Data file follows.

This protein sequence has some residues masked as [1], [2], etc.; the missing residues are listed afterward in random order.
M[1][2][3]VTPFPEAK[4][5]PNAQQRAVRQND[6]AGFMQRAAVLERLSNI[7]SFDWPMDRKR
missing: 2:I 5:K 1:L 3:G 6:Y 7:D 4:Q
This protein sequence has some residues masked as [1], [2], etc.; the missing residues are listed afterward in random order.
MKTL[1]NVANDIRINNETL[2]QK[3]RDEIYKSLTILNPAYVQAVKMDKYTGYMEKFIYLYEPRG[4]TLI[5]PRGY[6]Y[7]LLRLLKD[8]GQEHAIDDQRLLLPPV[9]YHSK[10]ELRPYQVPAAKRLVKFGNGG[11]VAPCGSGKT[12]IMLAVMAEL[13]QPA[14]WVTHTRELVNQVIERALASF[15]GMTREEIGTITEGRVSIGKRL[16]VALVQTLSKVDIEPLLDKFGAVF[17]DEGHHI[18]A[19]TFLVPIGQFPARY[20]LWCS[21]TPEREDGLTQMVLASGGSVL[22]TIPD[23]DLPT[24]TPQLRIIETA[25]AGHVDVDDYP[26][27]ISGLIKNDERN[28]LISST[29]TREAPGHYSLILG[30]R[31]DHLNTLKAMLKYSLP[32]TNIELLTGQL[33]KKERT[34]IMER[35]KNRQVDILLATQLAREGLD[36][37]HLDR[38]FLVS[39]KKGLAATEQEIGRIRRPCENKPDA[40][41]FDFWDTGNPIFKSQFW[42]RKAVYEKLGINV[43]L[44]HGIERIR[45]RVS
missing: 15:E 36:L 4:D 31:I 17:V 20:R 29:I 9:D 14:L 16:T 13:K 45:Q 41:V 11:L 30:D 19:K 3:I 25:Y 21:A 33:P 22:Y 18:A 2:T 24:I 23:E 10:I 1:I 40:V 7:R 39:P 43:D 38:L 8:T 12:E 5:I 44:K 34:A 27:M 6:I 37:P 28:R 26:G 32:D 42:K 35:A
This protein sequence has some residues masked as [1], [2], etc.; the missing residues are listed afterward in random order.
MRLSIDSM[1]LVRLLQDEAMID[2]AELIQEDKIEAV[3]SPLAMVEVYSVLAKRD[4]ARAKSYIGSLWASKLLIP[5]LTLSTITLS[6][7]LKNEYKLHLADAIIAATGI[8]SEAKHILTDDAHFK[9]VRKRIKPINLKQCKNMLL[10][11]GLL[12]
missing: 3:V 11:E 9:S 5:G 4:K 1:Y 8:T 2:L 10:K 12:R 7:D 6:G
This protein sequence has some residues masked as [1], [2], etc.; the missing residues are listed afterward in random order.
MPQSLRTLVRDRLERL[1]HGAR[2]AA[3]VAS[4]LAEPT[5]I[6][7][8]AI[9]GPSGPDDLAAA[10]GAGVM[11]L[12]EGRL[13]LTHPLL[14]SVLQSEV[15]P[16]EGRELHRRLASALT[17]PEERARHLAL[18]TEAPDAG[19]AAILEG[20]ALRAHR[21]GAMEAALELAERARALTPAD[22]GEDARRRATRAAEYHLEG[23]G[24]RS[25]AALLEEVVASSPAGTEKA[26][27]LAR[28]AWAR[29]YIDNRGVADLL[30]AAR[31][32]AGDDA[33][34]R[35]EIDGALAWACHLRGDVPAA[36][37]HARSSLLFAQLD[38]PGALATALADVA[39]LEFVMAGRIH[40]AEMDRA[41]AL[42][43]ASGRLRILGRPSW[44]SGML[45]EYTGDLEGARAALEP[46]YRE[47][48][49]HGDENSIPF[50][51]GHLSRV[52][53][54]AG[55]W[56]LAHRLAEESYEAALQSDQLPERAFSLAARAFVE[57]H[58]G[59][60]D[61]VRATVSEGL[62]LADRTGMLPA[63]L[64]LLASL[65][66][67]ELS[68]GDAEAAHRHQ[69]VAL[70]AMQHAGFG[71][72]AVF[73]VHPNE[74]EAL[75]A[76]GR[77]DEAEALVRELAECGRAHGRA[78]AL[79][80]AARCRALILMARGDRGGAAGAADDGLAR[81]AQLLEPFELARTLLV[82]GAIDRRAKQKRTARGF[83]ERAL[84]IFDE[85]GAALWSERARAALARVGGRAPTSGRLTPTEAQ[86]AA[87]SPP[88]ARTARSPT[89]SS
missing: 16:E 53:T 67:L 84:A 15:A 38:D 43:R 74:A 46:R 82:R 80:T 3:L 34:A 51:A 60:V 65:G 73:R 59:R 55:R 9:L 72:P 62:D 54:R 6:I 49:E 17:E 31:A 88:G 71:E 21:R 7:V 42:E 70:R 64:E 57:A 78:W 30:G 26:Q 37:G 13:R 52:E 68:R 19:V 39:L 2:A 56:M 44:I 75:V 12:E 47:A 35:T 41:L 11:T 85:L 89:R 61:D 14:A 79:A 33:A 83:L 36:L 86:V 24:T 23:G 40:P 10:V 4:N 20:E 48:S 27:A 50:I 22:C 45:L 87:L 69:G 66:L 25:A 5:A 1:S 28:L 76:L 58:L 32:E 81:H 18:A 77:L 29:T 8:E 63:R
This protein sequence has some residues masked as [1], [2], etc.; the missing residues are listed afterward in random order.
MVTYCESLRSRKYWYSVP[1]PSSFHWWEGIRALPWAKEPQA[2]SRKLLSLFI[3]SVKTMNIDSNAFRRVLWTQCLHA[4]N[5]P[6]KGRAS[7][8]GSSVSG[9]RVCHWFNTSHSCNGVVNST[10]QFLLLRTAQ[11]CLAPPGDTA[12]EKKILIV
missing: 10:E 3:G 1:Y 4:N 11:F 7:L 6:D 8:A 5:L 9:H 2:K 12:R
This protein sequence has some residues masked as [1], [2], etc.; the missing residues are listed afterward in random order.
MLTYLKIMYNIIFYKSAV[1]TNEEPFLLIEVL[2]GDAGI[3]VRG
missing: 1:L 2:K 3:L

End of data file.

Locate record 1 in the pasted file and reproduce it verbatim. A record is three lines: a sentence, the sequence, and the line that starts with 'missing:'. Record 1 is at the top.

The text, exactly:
This protein sequence has some residues masked as [1], [2], etc.; the missing residues are listed afterward in random order.
M[1][2][3]VTPFPEAK[4][5]PNAQQRAVRQND[6]AGFMQRAAVLERLSNI[7]SFDWPMDRKR
missing: 2:I 5:K 1:L 3:G 6:Y 7:D 4:Q